The hegemon in this respect, as Nelson acknowledges, is not the Guardian, or even the Daily Mail, but the BBC. And because of its place in the national life, because of its dominant role in people’s reception of news and commentary, because of its freedom from commercial influence and its editorial doctrine of independence and impartiality, accusations of political bias in its coverage of news and current affairs are always with us. Studies of bias typically go in for a lot of counting; for what it’s worth, a Cardiff University study last year showed that the BBC was more likely than ITV or Channel 4 to use sources from the right than from the left. Recently, Aditya Chakrabortty, one of the Guardian’s true live wires, highlighted another Cardiff study, of the Today programme’s coverage of the banking crisis in 2008, showing that one in three of its interviewees in a six-week period was from the banking sector, with the ‘rest of British society – politicians, regulators, campaigners – far down the pecking order’.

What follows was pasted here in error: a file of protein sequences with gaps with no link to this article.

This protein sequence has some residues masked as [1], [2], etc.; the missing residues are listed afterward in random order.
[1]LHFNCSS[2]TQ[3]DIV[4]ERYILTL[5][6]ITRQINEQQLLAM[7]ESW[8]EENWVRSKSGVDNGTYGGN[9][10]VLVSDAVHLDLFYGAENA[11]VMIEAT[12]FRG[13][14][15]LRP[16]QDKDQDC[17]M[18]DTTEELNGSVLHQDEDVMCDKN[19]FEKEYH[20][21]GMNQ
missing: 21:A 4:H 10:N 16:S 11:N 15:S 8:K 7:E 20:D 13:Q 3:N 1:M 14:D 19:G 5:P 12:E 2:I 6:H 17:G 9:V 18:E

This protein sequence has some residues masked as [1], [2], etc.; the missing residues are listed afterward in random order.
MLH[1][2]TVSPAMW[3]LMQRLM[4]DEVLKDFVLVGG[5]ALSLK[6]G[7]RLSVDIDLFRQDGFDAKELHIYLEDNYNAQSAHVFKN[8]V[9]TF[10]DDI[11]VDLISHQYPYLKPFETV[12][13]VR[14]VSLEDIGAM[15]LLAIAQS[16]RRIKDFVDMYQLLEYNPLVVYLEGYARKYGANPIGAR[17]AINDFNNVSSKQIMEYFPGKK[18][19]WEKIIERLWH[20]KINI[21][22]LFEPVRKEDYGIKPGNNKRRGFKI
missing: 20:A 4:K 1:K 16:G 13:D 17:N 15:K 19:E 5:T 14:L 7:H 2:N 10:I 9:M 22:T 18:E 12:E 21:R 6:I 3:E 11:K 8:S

But the numbers will only get you so far. Bias isn’t just a matter of ‘source access’. The causes of the BBC’s institutional bias aren’t just a matter, either, of the backgrounds and educations of the people who work there, or the politics of the journalists involved: the fact that Andrew Neil, the presenter of Daily Politics and This Week, was the editor of the Sunday Times in the Thatcher period; or that Evan Davis, the presenter of Newsnight, was part of the team at the Institute of Fiscal Studies that devised the poll tax; or that the policy editor of Newsnight, Chris Cook, used to be an adviser to David Willetts; or that Nick Robinson, shortly to replace James Naughtie on Today, was once president of the Oxford University Conservative Association. Doubtless most of the time these men do a bang-up job, suspending their personal beliefs in the service of professional integrity. Nor, in its manifestations, can bias best be measured by the corporation’s excesses, such as John Ware’s Panorama hit-job on Corbyn broadcast three days before voting closed in the leadership election (Ware sneering about Corbyn’s ‘friends’ over unidentified footage of Hizbullah soldiers marching in black balaclavas). It’s more a matter of the everyday, the gradual accretion of decisions taken and declined, the issues thought worthy of discussion, in what order, in what way and by whom, a line of questioning, an inflection in the voice: unquantifiable things which form the ideological weave of broadcasting as much as headlines and the arrangement of text and images on a page do of print.